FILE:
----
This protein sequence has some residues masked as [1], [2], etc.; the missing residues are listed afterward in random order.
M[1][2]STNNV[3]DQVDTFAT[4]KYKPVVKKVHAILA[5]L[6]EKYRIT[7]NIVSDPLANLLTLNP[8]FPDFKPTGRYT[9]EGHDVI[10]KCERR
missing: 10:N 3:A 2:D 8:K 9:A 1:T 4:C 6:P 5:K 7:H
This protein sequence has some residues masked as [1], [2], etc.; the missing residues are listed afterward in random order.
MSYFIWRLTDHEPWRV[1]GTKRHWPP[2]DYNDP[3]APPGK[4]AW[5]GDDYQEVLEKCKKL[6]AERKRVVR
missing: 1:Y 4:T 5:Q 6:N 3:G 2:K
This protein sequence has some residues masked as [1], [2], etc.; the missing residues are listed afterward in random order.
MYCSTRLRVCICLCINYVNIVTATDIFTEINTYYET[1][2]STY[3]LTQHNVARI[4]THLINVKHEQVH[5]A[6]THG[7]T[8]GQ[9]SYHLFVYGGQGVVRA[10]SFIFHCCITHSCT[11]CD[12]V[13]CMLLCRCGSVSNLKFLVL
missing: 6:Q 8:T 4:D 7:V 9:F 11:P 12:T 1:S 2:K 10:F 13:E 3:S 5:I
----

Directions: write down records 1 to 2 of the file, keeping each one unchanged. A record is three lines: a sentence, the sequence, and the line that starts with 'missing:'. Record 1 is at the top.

This protein sequence has some residues masked as [1], [2], etc.; the missing residues are listed afterward in random order.
M[1][2]STNNV[3]DQVDTFAT[4]KYKPVVKKVHAILA[5]L[6]EKYRIT[7]NIVSDPLANLLTLNP[8]FPDFKPTGRYT[9]EGHDVI[10]KCERR
missing: 10:N 3:A 2:D 8:K 9:A 1:T 4:C 6:P 5:K 7:H
This protein sequence has some residues masked as [1], [2], etc.; the missing residues are listed afterward in random order.
MSYFIWRLTDHEPWRV[1]GTKRHWPP[2]DYNDP[3]APPGK[4]AW[5]GDDYQEVLEKCKKL[6]AERKRVVR
missing: 1:Y 4:T 5:Q 6:N 3:G 2:K